Department for Transport Denies The Hedgehogs

Thu 26th Nov 2020

Local councils who applied for new road signage to help warn drivers of hedgehogs have been rejected by the governmental department responsible for traffic signs.

The Department for Transport had revealed a host of new road signs in 2019, aimed at helping save hedgehogs in areas where numbers were dropping and also hoping to reduce the number of accidents. 

Councils in Newcastle, Middlesbrough, Surrey and East Yorkshire had all applied to have the new signage erected, but they met a prickly response from the DfT, who said that all four 'failed to evidence any concentrations of small animals habitually in the road, or provide any accident data'.

The lack of interest in potentially life-saving signage for hedgehogs has been met with disdain by one of the UK’s biggest hedgehog charities. Only four councils from 343 actually applied for the signs.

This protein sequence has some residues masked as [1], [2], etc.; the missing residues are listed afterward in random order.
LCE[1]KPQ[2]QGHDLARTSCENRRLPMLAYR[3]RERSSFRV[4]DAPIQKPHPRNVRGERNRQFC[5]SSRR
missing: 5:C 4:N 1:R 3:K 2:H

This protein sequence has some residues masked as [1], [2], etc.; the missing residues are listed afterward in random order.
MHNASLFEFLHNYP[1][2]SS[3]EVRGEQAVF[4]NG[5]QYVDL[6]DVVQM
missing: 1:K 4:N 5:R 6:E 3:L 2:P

“We are disappointed that more authorities aren’t applying for the small mammal signs that feature a hedgehog and that the DfT are rejecting those that do,” said Fay Bass, chief executive at the British Hedgehog Preservation Society.

“We know from interaction with the public that these signs would be very welcome in many areas where hedgehog road casualty counts are high.”

The news has also drawn criticism from the AA, who were confused as to how the government had actually come to their decision.

“Rejection of the applications based on failing to provide adequate evidence conjures up all sorts of weird scenarios: council officers counting the bodies or sending off the evidence in jiffy bags,”said an AA spokesman. 

“Common sense suggests that, if cash-strapped councils are prepared to fork out the money for the signs and the manpower to erect them, there is probably the local need for them.”